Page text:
In their scramble to keep up with the mayhem in Kansas City this past week, the media have missed a disturbing trend: more than half of those killed have been women.
On average nationally, women comprise less than one-fourth of homicide victims. One hopes this past week was an anomaly, but four women in Kansas City were murdered and at least three were critically injured. Details on some of these deaths remain sketchy.
On July 28, 17-year-old Xzavier C. McDowell stabbed his 27-year-old paramour Deandrea Vine to death after she told him she was pregnant, and he was the father. Vine already had four children. If she were indeed pregnant, the unborn baby, unlike the unborn babies routinely killed in abortion clinics, would have been a murder victim as well.
On August 1, 43-year-old Bernice Brown was killed trying to protect her son from Tyjaun Caldwell, 20. Caldwell reportedly shot and killed Brown as she was shielding her son from Caldwell with whom he had gotten into a fight.
Late in the evening of August 4, an unnamed gunman fired into a crowd in. Six people were shot, three men, three women, all in serious condition. Police spokespeople and the media were coy about where the crowd came from.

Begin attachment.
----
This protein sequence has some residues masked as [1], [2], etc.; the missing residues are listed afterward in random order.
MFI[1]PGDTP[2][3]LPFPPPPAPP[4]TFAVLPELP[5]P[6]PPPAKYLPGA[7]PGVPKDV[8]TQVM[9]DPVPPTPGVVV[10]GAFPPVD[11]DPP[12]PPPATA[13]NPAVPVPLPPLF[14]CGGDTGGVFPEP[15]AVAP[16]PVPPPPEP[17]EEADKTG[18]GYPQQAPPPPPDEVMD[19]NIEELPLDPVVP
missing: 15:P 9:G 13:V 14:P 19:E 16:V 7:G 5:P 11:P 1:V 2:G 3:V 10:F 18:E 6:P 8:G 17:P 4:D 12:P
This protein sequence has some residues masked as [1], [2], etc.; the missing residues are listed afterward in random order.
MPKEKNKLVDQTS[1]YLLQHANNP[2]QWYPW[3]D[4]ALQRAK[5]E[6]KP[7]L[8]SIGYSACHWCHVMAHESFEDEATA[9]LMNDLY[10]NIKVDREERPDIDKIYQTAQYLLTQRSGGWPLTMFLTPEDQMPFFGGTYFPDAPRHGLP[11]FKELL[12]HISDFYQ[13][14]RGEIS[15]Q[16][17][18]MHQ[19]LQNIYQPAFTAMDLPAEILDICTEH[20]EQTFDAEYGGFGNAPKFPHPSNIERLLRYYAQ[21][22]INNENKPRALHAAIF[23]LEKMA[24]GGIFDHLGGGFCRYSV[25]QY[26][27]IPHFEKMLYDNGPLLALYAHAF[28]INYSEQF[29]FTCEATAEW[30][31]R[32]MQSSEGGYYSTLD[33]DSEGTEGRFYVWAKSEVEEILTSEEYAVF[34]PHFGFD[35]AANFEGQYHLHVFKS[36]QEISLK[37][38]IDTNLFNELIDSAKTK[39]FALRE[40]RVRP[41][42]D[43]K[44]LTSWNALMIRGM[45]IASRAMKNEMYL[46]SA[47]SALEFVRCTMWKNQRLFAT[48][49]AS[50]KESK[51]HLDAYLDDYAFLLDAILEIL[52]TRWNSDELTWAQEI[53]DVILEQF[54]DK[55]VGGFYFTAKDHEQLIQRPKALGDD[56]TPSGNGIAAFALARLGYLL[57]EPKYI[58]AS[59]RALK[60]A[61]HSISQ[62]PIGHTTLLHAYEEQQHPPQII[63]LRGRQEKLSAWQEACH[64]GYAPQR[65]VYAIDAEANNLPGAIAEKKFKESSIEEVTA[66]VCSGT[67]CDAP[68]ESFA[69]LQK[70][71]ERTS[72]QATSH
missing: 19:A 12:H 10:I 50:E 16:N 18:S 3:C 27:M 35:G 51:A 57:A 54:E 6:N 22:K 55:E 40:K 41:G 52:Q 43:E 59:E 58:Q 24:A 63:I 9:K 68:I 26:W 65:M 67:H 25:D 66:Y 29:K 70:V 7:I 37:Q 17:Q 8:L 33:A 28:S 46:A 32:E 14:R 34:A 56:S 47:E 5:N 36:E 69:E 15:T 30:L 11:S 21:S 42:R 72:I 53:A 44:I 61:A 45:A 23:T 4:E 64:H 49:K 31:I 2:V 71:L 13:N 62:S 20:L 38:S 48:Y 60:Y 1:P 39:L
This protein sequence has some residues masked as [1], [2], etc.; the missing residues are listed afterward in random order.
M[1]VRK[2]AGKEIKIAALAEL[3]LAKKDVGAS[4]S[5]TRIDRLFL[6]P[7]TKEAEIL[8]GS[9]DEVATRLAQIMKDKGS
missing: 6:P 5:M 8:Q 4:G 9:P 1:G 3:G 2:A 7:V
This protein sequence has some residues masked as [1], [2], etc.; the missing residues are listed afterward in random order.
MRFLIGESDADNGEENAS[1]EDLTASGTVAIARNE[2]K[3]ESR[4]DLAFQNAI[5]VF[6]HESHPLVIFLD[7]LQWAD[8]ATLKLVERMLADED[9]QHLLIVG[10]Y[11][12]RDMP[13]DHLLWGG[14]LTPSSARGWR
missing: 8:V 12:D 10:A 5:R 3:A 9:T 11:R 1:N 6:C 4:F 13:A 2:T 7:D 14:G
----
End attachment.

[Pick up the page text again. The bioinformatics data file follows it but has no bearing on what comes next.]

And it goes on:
The fact the Heart of America Hot Dog Festival, sponsored by the Negro Leagues Baseball Museum, ended less than an hour earlier should have been something of a give-away. After complaining about his vantage point at the festival, one local music blogger ended his review, “At least I didn’t get shot.”
Hours later, a shooting occurred just east of Center High School near Troost. The female victim called 911 saying she had been shot. Emergency personnel found her dead at the scene. As of this writing, no name has been given for the victim. Less than an hour after that, police found a woman dead in the street near 107th and Greenwood in the Ruskin Hills neighborhood. She too has not yet been named.
Four women and one unborn baby murdered. Three women seriously injured, all in one week on the east side of Kansas City. The anonymity of these deaths should trouble more than just the families of the women who were killed.